From Here to ET


J. D. Mathews (2011), JBIS64, 234-241

Refcode: 2011.64.234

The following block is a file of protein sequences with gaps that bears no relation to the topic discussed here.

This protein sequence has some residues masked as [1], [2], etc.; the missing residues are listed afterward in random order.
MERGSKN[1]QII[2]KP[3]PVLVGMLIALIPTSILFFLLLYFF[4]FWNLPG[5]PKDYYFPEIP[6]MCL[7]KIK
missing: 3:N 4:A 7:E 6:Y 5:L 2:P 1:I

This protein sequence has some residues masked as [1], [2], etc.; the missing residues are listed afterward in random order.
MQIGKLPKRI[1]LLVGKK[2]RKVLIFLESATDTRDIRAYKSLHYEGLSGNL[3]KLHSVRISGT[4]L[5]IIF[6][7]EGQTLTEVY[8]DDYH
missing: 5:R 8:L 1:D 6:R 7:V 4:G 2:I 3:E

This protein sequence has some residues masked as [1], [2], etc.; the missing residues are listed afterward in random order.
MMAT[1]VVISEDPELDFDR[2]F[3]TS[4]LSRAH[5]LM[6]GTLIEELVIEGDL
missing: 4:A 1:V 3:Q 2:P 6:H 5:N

SETI (Search for ExtraTerrestrial Intelligence) has thus far proven negative. The assumptions that have driven these searches are re-examined to determine if a new paradigm for future searches can be identified. To this end, the apparent path of evolving human exploration of the solar system and the local galaxy is used to assess where it might lead in the relative near future while noting that we are not overtly intending to contact ET (ExtraTerrestrials). The basic premise is that human space exploration must be highly efficient, cost effective, and autonomous as placing humans beyond low Earth orbit is fraught with political, economic, and technical difficulties. With this basis, it is concluded that only by developing and deploying self-replicating robotic spacecraft–and the incumbent communication systems–can the human race efficiently explore even the asteroid belt let alone the vast reaches of the Kuiper Belt, Oort Cloud, and beyond. It is assumed that ET would have followed a similar path. The technical practicality of and our progress towards this autonomous, self-replicating exobot–Explorer roBot or EB–is further examined with the conclusion that the narrow-beam, laser-based communication network that would likely be employed, would be difficult to detect from a nearby star systems thus offering an explanation of the failure of SETI to date. It is further argued, as have others, that EBs are likely a common feature of the galaxy.